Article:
9. Identify the number of active patients: adults and children (under age 18) and the number of new and reactivated new patients. Review your utilization reports to determine if you’re on track with norms for your patient growth. Are you losing more patients than you’re gaining?
  10. Identify hygiene production statistics by code analysis and give recommendations to improve the numbers, such as gingivitis and periodontal procedures related to patient demographics. For instance, adults older than 35 have a higher rate of periodontal disease than younger people.

Find answers in your practice systems

When calculating the effects of each system on revenue enhancement, there is much more to this than just adding more providers and hours to your schedule.5 The answer to increasing revenue is not necessarily working harder, increasing your patient base, or spending more on treatment rooms, technology, and staffing.

Instead, answers may be within your current practice systems. Before adding more to overhead expenses, investigate the everyday use of providers, teams, and resources, such as insurance coding for maximum reimbursement. Monitor hygiene department production for periodontal disease assessment and protocols. Analyzing new-patient marketing and retention is imperative to practice growth.

Running the numbers and making change can be a DIY project, or you can turn to experts with vast knowledge who can retrieve the information quickly and are able to do the deep dive that you don't have the time or expertise to accomplish. These sources include Jarvis Analytics, Practice Booster, and the American Dental Association.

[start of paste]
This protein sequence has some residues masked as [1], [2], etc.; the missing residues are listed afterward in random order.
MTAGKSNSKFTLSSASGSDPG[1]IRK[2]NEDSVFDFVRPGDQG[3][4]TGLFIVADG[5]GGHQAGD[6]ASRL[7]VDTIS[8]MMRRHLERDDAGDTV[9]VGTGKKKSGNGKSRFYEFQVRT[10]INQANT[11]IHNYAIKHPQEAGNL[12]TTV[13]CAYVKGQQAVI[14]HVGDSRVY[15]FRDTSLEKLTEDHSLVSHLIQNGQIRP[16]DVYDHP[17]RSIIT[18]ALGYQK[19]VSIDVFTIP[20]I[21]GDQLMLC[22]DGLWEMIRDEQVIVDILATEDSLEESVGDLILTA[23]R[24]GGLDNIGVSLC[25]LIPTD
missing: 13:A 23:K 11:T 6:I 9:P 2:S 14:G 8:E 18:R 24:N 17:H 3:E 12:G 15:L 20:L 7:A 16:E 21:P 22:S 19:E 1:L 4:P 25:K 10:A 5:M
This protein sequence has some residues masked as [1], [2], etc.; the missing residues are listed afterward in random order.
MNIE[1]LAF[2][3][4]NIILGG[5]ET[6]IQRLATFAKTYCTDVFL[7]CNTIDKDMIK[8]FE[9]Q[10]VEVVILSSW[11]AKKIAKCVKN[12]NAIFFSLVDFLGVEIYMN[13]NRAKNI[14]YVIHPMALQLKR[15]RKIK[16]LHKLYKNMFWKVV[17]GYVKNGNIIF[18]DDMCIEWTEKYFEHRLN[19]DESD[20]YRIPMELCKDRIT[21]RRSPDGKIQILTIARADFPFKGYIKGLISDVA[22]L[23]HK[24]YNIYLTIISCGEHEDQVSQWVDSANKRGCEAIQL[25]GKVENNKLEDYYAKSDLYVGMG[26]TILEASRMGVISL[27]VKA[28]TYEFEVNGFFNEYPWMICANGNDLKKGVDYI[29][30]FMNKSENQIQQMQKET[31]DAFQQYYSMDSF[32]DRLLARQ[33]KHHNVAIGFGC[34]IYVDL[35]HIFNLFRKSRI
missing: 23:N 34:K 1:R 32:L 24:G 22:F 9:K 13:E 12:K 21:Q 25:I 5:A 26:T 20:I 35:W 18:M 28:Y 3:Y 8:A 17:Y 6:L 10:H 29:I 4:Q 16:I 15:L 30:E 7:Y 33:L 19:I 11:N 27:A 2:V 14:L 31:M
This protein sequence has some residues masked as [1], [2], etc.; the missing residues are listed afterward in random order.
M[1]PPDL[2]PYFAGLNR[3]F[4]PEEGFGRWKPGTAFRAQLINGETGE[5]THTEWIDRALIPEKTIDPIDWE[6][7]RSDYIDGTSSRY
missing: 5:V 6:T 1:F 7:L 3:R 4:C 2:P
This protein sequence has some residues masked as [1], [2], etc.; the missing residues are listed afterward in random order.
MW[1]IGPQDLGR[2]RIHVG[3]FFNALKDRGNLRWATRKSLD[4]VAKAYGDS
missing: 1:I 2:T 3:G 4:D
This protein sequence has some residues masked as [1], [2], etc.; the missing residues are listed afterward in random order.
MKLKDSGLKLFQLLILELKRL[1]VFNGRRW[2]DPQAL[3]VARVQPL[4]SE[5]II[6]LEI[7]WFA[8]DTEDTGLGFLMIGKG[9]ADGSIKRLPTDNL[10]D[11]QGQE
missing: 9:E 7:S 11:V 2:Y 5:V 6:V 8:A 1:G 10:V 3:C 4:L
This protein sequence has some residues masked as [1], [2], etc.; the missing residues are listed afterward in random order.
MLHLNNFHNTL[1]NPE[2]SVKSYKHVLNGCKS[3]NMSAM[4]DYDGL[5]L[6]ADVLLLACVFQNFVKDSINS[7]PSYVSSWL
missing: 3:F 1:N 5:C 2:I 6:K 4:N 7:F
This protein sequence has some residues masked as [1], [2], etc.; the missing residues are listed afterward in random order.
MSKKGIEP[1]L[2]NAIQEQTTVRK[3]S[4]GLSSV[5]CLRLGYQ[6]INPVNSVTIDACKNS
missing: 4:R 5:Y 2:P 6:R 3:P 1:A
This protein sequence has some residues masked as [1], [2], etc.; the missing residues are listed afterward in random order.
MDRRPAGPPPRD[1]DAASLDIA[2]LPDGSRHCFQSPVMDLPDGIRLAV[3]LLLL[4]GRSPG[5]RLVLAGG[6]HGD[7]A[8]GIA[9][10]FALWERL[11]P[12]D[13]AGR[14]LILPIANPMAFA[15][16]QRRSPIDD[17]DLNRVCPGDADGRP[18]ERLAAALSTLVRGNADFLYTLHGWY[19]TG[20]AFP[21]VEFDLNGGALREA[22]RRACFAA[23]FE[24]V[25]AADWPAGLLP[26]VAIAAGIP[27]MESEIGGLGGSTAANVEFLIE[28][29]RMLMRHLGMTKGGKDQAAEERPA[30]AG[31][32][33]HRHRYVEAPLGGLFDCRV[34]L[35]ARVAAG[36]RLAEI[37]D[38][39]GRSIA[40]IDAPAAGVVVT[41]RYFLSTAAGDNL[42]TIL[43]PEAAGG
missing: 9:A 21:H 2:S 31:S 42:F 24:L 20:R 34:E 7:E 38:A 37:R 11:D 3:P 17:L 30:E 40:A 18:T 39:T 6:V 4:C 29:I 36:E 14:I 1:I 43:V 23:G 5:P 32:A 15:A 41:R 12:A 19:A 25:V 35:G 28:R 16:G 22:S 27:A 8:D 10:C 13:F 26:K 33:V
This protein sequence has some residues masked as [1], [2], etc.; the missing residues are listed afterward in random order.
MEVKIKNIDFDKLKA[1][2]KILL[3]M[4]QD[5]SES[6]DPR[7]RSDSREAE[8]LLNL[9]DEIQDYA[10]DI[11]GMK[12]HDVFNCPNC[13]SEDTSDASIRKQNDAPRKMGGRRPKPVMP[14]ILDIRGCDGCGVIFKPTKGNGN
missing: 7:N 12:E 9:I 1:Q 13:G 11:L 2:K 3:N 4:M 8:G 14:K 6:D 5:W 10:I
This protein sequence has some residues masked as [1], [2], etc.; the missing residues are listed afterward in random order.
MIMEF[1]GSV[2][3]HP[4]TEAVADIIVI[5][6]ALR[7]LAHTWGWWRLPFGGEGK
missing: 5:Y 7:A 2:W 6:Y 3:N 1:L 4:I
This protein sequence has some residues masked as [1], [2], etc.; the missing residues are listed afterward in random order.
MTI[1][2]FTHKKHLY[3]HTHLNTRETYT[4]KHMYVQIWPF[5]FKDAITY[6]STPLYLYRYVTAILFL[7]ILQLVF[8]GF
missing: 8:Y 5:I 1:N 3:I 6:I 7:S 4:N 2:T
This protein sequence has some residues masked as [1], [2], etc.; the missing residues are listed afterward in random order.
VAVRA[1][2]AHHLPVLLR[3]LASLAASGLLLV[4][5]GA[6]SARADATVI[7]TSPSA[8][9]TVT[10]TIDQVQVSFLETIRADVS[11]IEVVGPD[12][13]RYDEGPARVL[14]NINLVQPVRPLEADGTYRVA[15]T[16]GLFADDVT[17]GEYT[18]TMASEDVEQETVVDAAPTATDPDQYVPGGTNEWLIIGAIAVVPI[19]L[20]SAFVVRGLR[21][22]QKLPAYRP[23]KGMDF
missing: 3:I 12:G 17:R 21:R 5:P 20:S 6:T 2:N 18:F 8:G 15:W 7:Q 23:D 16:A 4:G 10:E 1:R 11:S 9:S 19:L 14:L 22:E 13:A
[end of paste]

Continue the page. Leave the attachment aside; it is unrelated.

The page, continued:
James DiMarino, DMD, MSEd, CDC, researched and implemented advanced dental technologies as a Dentrix and Schick trainer. He is a patented inventor, educator, publisher, and lecturer. Dr. DiMarino worked for the insurance industry as a dental consultant, a state dental director, and a national dental insurance director. In 2018, he completed the certification requirements to become an AADC certified dental consultant. Contact him at [email protected].


Editor's note: This article appeared in the November 2023 print edition of Dental Economics magazine. Dentists in North America are eligible for a complimentary print subscription. Sign up here. 


References

  1. Nadaud MJ. Key performance indicators. Dental Economics. March 1, 2019. https://www.dentaleconomics.com/practice/article/16386298/key-performance-indicators-for-dental-practices-management-by-statistics
  2. Burger D. HPI poll: Dentists plan to raise fees in 2023. American Dental Association. February 6, 2023. https://adanews.ada.org/ada-news/2023/february/nearly-three-out-of-four-dentists-plan-to-raise-their-fees-in-2023/
  3. How to raise dental practice fees and keep your patients. Henry Schein. 2022. https://dentalpracticetransitions.henryschein.com/raise-dental-practice-fees/
  4. Odle S. How proper dental coding affects your bottom line. Practice Booster. Updated June 2023. https://www.practicebooster.com/blog-article.asp?id=65543
  5. Blair C. Revenue enhancement services. Practice Booster. 2023. https://www.practicebooster.com/revenue-enhancement.asp
About the Author

James DiMarino, DMD, MSEd, CDC

James DiMarino, DMD, MSEd, CDC, researched and implemented advanced dental technologies as a Dentrix and Schick trainer. He is a patented inventor, educator, publisher, and lecturer. Dr. DiMarino worked for the insurance industry as a dental consultant, a state dental director, and a national dental insurance director. In 2018, he completed the certification requirements to become an AADC certified dental consultant. Contact him at [email protected].